Booking Outside the Box: New, Unusual Live Music Trends

Bill Leigh

Oct. 29, 2018

By Chris Zaldua, originally published on the Eventbrite blog

Everyone involved in music booking knows it: Fans and showgoers are hungry for something new and different. That desire has given rise to a slew of outside-the-box shows, like these picks from across the United States, Germany, England, and China.

These four show trends offer up novel experiences outside the live music norm — and draw crowds outside of your typical 20-something showgoer. Read on if you’re looking for inspiration — or simply a good way to change up your weekend plans.

Three-dimensional spatial audio performances

Think “surround sound,” and most of us think about movies: Immersive, three-dimensional technology that allows us to hear a distant footfall (or an up-close explosion!) and “place” it in real space. It’s a clever, creative trick we’ve figured out how to play on our brains.

What if we took the same technology, upped the ante (and the number of speakers), and let musicians have free rein on it?

Now they can do just that, thanks to new, cutting-edge software that allows artists and musicians to “map” music and sound across time and space. A handful of venues and performance spaces around the globe are now equipped with state-of-the-art, multi-channel spatial sound systems. (Think 24 or 32 speakers, not five or six.) These setups are inspiring and enabling artists to create an entirely new kind of immersive, live audio-visual experience.

Where you can find it:

  • In San Francisco, Envelop SF, a venue inside The Midway equipped with 32 speakers and custom-built software, showcases artists performing works written specifically for their space
  • In Berlin, MONOM — a unique space within the city’s historic Funkhaus — features 4DSOUND, a 48-channel spatial sound system, currently the world’s largest and most advanced
  • And for venues lacking their own purpose-built 3D audio spaces, Dolby Atmos offers custom spatial audio solutions

Live ambient music performances

Ambient music, a genre coined by Brian Eno in 1978 to describe music “able to accommodate many levels of listening attention without enforcing one in particular,” generally forgoes rhythm and traditional song structure in favor of atmosphere, tone, and mood. Niche music, in other words.

But thanks to a quirk in how online streaming platforms have changed how we discover music, ambient music is experiencing newfound popularity around the globe. Several new high-profile events now showcase this low-key sound on stage.

Where you can find it:

  • Ambient Church, based in Brooklyn but soon expanding to Los Angeles and beyond, presents live ambient music in “architecturally unique spaces” — like churches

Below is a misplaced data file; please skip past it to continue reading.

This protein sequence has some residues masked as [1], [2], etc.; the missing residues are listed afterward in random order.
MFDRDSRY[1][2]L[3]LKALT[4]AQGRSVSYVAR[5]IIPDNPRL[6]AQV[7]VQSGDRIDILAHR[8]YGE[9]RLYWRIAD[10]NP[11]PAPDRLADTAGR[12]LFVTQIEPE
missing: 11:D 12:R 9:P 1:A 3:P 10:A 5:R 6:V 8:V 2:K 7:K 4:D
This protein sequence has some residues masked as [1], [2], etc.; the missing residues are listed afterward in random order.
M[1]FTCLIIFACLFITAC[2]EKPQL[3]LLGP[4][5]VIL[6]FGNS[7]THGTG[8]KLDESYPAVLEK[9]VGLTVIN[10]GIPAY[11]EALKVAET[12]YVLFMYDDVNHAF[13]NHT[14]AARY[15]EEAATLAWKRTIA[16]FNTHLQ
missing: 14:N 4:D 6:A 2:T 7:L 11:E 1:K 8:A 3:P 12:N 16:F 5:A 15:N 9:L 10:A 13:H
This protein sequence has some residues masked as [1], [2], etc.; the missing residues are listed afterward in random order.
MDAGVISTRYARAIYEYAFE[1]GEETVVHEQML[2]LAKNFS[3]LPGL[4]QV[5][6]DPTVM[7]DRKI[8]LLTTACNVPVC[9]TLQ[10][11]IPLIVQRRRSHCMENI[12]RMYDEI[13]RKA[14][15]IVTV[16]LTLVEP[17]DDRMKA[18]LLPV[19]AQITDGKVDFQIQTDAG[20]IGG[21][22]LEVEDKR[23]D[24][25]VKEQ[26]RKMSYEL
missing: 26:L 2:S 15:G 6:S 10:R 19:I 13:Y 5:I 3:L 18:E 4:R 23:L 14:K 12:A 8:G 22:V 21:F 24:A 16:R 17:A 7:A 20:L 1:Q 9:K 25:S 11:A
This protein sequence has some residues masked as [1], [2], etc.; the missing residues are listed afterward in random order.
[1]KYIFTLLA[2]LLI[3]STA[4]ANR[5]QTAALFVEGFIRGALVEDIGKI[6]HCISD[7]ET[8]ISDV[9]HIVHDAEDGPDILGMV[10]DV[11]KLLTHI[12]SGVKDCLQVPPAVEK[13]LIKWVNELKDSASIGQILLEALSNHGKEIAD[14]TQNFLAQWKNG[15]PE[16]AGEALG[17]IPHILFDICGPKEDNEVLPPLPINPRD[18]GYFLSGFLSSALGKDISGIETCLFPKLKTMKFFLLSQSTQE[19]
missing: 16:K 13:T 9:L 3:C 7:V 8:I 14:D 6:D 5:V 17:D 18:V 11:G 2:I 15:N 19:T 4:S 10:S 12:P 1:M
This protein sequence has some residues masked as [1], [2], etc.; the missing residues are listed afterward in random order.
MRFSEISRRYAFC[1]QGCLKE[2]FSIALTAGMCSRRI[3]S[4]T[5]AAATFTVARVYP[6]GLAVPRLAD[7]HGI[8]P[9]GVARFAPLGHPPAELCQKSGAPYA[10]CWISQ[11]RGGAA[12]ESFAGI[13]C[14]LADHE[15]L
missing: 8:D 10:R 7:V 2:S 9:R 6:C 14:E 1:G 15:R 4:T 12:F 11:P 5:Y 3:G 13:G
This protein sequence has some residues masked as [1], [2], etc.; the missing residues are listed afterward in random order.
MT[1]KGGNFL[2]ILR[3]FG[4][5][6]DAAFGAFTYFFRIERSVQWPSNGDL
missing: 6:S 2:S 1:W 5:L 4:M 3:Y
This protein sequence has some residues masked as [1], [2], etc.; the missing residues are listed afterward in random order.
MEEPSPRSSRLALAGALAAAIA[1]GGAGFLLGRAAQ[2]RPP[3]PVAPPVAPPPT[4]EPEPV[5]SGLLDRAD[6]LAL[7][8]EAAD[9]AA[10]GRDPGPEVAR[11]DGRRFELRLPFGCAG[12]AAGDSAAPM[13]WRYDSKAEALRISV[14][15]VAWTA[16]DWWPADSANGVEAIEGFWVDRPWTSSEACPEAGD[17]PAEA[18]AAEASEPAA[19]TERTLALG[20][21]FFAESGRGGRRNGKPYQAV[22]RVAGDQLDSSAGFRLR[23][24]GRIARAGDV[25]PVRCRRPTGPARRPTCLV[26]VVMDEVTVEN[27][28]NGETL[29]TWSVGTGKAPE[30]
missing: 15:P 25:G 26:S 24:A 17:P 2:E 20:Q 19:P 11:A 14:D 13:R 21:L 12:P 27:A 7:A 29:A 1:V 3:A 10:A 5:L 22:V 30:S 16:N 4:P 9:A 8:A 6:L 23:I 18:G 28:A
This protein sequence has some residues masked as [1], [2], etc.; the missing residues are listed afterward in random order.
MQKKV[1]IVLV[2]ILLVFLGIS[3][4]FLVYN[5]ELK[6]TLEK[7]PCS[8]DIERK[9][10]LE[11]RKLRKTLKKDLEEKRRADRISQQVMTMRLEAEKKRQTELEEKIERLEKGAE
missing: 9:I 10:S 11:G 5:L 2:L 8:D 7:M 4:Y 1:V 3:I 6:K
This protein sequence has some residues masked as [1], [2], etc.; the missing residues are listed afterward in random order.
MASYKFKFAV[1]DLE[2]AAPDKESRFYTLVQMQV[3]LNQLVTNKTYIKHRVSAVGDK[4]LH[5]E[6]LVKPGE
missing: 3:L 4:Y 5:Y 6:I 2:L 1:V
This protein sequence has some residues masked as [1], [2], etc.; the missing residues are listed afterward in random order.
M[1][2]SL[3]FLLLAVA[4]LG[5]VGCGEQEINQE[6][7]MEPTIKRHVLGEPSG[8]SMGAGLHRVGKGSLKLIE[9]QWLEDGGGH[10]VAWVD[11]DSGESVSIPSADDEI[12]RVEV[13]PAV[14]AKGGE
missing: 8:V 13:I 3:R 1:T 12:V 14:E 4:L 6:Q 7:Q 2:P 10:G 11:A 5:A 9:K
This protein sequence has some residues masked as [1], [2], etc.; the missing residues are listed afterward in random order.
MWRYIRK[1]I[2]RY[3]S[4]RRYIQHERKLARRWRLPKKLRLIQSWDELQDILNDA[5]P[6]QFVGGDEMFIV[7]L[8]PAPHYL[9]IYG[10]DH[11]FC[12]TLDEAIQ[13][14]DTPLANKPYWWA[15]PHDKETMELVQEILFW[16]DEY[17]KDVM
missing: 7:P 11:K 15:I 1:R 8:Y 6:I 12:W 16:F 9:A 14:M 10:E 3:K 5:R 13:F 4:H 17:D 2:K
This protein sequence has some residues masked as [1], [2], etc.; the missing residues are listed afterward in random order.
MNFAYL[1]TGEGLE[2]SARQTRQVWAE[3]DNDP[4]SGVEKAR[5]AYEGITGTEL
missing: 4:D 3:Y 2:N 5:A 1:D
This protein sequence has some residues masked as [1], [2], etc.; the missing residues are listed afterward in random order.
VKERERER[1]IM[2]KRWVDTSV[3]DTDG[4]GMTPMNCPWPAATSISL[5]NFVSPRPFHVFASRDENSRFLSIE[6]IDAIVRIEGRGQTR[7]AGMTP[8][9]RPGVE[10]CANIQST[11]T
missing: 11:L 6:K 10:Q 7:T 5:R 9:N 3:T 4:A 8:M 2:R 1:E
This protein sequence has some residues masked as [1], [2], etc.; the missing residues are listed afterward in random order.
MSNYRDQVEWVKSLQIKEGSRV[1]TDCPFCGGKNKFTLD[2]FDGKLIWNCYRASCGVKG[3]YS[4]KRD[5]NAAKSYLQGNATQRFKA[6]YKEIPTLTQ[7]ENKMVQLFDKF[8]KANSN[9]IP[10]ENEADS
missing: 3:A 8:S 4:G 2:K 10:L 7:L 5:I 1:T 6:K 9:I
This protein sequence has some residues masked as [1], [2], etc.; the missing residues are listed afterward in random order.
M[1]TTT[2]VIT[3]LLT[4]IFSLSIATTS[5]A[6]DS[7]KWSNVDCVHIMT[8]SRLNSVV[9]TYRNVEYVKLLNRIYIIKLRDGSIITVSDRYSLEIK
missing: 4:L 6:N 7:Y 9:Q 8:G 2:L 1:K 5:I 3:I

• In Durham, NC, this year’s Moogfest made ambient music a central component, with an eight-hour “sleep concert” on offer
  • In Shanghai, an event series called Space Out! offers a relaxing, soothing respite from the hustle and bustle of the Chinese mega-city

Live scored films

Sometimes, film soundtracks can loom larger than the films they come from: Movie paraphernalia has become a minor cottage industry unto itself. For example, Texas-based company Mondo does brisk business reissuing luxe vinyl soundtracks (and much more) for dozens of beloved cult films.

Now, this trend has made its way to live shows. Film (and music) lovers can experience the soundtracks to their favorite films in full glory, performed live and direct by talented musicians, set to a (silent) screening of the film.

Where you can find it:

  • Italian horror classic Suspiria features a beautifully nightmarish soundtrack, by Goblin, which has taken on a 40+ year life of its own. In late 2018, Claudio Simonetti’s Goblin (a re-envisioning of the original band led by Simonetti) will tour, performing the score live set to a screening of the original film.
  • Morricone Youth, a New York City-based band who performs only “music written for the moving image,” released their own take on the soundtrack to the Australian dystopian classic Mad Max. They toured extensively in support, performing their score live alongside the film in theaters nationwide.
  • The Los Angeles Live Score Film Festival features a slew of indie film shorts with soundtracks by talented composers — all performed live at the festival.

Artist-themed parties

Everyone loves a theme party. When the theme involves some of the world’s most well-known pop stars and musicians, nightclubs and venues do, too.

The appeal for venues is obvious: Low talent spend and a built-in audience (who probably aren’t their usual crowd) make for an easy win. Just don’t host them too often — lest you become known as “that theme-party spot.”

Where you can find it:

  • The Drake Party, which travels to clubs throughout California (San Francisco, Los Angeles, Riverside, Irvine), throws a party dedicated to, well, Drake, attracting sell-out crowds who dance to DJs playing his own songs and remixes
  • Prince & Michael Jackson parties, hosted by a slew of promoters around the U.S., feature America’s two most soulful, sultry singer-songwriters going head-to-head in heated dance-offs
  • LCD Soundsystem vs. Daft Punk is a roving party (San Francisco, Seattle, Los Angeles, Austin, and other cities) that showcases late ‘00s indie dance and “blog house” by the eponymous acts and beyond

Looking for additional inspiration without going too far off the beaten path? Read our report on up-and-coming trends in live music.

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